Starting out as a charge nurse?

  1. I just graduated from a PNP program with no previous RN experience. Passed the NCLEX on my first try. I am choosing to work as an rn because I want some experience and I enjoy the hospital/acute care setting.

    I have an opportunity to work at a long-term care facility as a night-shift rn (7p-7a)(3d/wk) or a full-time day time position (8h qd) as a charge nurse.

    As a new nurse would it be smart to start right off the bat as a charge nurse? I know I would learn a lot but friends have told me how stressful working charge can be. This floor has 45-60 patients with trachs, on vents, paralyzed, with wounds, tb, etc... so it is a combination of a lot of residents with acute and chronic needs to be met. Any advice? Personal experience making similar decisions as a new nurse?

    (Side note: I am single with no kids so day/night shift makes no difference to me. If I work the night shift I might be able to pick up a day or two at a local pediatric clinic).
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  2. 7 Comments

  3. by   jmgrn65
    It is a lot to be charge while just starting out, you need to learn the basics first. imho
  4. by   TexasPediRN
    Honestly, I dont beleive that its a smart idea.

    Also, a place that would hire a brand new grad as a charge nurse is most likely drowning and will take any warm body.

    To be in charge means you are completely responsible for the residents on that floor. Are you compentent in Trach care, ventilators, caring for residents and recognizing the signs and symptoms of resp. distress? What if another nurse does something else wrong on the floor? You are responsible for knowing what to do and how to counteract the mistake, if possible.

    Just think about it. Some people would have no problem jumping into the charge nurse role after graduation, but IMO, its not the best idea..you really need to get the experience first.

    Good luck in whichever you choose, but remember - you now have a license on the line and you are accountable for all actions.
  5. by   eymilin
    Thank you soo much for your quick replies. I have dealt with a limited number patients with all of these conditions but not on a large scale, and not enough to feel 100% comfortable. With your advice and the comments from my friends I do believe I am going to take the night shift.
  6. by   txspadequeenRN
    either one of those positions will put your in a charge nurse position. when your in ltc thats usually whats available.and i've got even better news for you if you are the only rn in the building @ night and something goes wrong ,more than likely you will get to take care of it or provide some guidance/supervision...:spin:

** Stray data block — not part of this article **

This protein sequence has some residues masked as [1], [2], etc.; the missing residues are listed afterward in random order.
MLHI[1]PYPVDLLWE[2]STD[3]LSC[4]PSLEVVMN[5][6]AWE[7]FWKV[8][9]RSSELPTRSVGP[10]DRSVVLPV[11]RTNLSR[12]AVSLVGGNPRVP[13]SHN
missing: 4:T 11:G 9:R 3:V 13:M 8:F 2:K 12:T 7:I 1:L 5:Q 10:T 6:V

Quote from eymilin
    i just graduated from a pnp program with no previous rn experience. passed the nclex on my first try. i am choosing to work as an rn because i want some experience and i enjoy the hospital/acute care setting.

    i have an opportunity to work at a long-term care facility as a night-shift rn (7p-7a)(3d/wk) or a full-time day time position (8h qd) as a charge nurse.

    as a new nurse would it be smart to start right off the bat as a charge nurse? i know i would learn a lot but friends have told me how stressful working charge can be. this floor has 45-60 patients with trachs, on vents, paralyzed, with wounds, tb, etc... so it is a combination of a lot of residents with acute and chronic needs to be met. any advice? personal experience making similar decisions as a new nurse?

    (side note: i am single with no kids so day/night shift makes no difference to me. if i work the night shift i might be able to pick up a day or two at a local pediatric clinic).
  7. by   eymilin
    Thankfully I was told that there are always at least two nurses (RNs) on the floor at all times. Usually three at night (>40 patients) with more 'techs' and during the day there are always four nurses on duty.
  8. by   LesMonsterRN
    Quote from MeghanRN
    Honestly, I dont beleive that its a smart idea.

    Also, a place that would hire a brand new grad as a charge nurse is most likely drowning and will take any warm body.
    I agree with MeghanRN here. A charge position is not one to just jump into, no matter what shift. Get some clinical time under your belt without having to be responsible for not only yourself but everyone other staff member underneath you. Give yourself some time to sharpen your skills and if you want to work in LTC, get a good feel for the rhythm of it and how all the puzzle pieces fit together before you get the "whole enchilada", so to speak.

    That all said, good luck in whatever you choose. I think you'll like LTC.
  9. by   eymilin
    Thanks so much for your replies. I decided to work 2 weekend nights a week as a regular nurse in LTC and I have also taken an 'easy' nursing job at a pediatric office during the week. It is a solo practice with a couple other 'nurses' where I will be able to ease into the pnp position in 6-12 months, if I choose to stay. The combination may be a little tiring but I am young... and I will b able to pay off my school loans much faster. :smilecoffeecup:

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